Comparison Notes: besides the films mentioned above, Swimming Pool (2003) — one of those movies I’ll have to see again to post on; La Cérémonie (highly recommended)
Ich Seh Ich Seh, marketed in English as Goodnight Mommy, is a captivating little Austrian psychological drama. Though being marketed as a horror film, it is hardly anything of the sort. It does a great job of throwing us in this intriguing world, a house set amongst nature. Makes me want to visit Austria immediately! And it does a good job building its story of two boys suspicious of their mother and her odd behavior.
But I don’t like it when a movie — in its final three minutes — yells out to the audience: “Ha Ha! We got you! We were lying the whole time!” Oh yea, you got me. Boy was I a fool to believe the entire movie up to that point. Silly me.
And when the entire film is based on that lie, then the entire film collapses upon its revelation. Something else – another lie, but a tiny white lie compared to the big one at the end: This film’s title is Ich Seh Ich Seh (English: I See I See). Nowhere in the film is it titled Goodnight Mommy — so if you’re going to sell it like that, then put it in the movie. Otherwise just translate the title, which is much more relevant to the film’s content. A marginal thumbs-down because of the cop-out ending; 5/10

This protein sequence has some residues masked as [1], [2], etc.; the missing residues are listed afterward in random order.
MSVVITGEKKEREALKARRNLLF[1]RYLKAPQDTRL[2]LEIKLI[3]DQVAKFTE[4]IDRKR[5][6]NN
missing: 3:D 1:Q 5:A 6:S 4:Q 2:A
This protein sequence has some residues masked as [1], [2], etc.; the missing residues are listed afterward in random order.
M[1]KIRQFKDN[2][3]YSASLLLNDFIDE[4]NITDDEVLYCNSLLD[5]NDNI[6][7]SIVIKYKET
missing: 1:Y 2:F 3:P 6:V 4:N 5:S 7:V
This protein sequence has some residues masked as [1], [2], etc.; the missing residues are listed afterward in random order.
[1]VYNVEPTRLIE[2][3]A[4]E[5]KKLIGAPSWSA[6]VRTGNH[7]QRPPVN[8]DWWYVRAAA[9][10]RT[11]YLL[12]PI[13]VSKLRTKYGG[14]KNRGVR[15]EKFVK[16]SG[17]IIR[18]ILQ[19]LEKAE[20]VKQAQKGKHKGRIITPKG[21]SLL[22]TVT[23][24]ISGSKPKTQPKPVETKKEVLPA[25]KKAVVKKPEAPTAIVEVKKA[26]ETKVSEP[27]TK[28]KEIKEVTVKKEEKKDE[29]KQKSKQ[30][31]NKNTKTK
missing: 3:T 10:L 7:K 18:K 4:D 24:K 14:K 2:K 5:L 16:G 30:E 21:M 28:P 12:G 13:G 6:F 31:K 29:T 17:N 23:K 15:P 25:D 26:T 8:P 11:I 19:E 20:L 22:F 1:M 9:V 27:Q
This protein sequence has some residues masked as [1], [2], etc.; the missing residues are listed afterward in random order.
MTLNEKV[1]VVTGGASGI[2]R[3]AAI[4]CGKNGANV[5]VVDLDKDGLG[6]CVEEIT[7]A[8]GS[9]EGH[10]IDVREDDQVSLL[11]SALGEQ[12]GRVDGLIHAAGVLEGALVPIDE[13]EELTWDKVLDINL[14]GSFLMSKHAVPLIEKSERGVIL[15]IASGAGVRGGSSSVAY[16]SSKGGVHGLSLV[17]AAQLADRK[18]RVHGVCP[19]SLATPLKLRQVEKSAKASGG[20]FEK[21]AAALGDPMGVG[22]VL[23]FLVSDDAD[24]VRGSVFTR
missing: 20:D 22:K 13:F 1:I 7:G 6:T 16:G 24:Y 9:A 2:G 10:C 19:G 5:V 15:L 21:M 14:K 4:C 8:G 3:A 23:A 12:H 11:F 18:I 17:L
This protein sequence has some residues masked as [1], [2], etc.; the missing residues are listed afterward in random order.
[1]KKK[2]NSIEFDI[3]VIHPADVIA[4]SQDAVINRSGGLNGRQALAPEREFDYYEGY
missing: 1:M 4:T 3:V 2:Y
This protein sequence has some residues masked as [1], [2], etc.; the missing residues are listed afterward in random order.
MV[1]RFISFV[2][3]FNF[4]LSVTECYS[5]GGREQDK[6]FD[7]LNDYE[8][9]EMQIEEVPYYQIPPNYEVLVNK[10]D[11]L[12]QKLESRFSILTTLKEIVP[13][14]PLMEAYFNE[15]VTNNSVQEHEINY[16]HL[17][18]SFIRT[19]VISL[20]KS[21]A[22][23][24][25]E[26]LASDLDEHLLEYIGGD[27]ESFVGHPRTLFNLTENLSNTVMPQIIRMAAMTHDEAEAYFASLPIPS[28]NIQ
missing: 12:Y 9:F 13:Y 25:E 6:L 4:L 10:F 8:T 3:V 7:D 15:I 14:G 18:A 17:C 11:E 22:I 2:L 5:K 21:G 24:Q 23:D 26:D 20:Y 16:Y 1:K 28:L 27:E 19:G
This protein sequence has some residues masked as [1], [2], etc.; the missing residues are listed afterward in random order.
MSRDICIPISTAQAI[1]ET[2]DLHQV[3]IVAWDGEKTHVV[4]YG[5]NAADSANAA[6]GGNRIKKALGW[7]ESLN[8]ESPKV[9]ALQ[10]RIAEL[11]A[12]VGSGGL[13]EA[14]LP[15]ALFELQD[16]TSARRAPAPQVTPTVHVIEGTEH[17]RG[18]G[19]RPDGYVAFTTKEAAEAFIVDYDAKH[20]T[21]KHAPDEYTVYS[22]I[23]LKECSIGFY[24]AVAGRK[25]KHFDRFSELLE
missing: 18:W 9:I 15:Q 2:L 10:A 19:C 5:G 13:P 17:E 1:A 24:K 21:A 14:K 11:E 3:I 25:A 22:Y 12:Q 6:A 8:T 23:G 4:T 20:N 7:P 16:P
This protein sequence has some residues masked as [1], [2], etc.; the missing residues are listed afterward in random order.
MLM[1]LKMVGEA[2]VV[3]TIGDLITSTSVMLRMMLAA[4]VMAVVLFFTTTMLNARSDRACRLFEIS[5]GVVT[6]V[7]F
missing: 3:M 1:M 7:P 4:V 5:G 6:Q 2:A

Some films are harder to watch than others – not because they’re bad, which makes for a different sort of painful viewing, but because they touch on areas of such profound moral discomfort that the mere act of watching makes us feel complicit. We feel like gutless witnesses to a crime.
What’s happening here should be transparent to anyone watching almost from the start, but the point is that it’s anything but obvious to the people involved. You might be struck with an air of incredulity, but the events depicted happened almost exactly as shown. And though we may know what’s going on here, we don’t have any idea how far it will go.
While watching, the scope of Compliance seems to ride too much a singular note — but that note is persistent, unrelenting, and very creepy. It’s a small movie, but boy it got under my skin. If you want to get to some very disturbing places, this movie is for you. 7/10
Availability: Netflix & iTunes.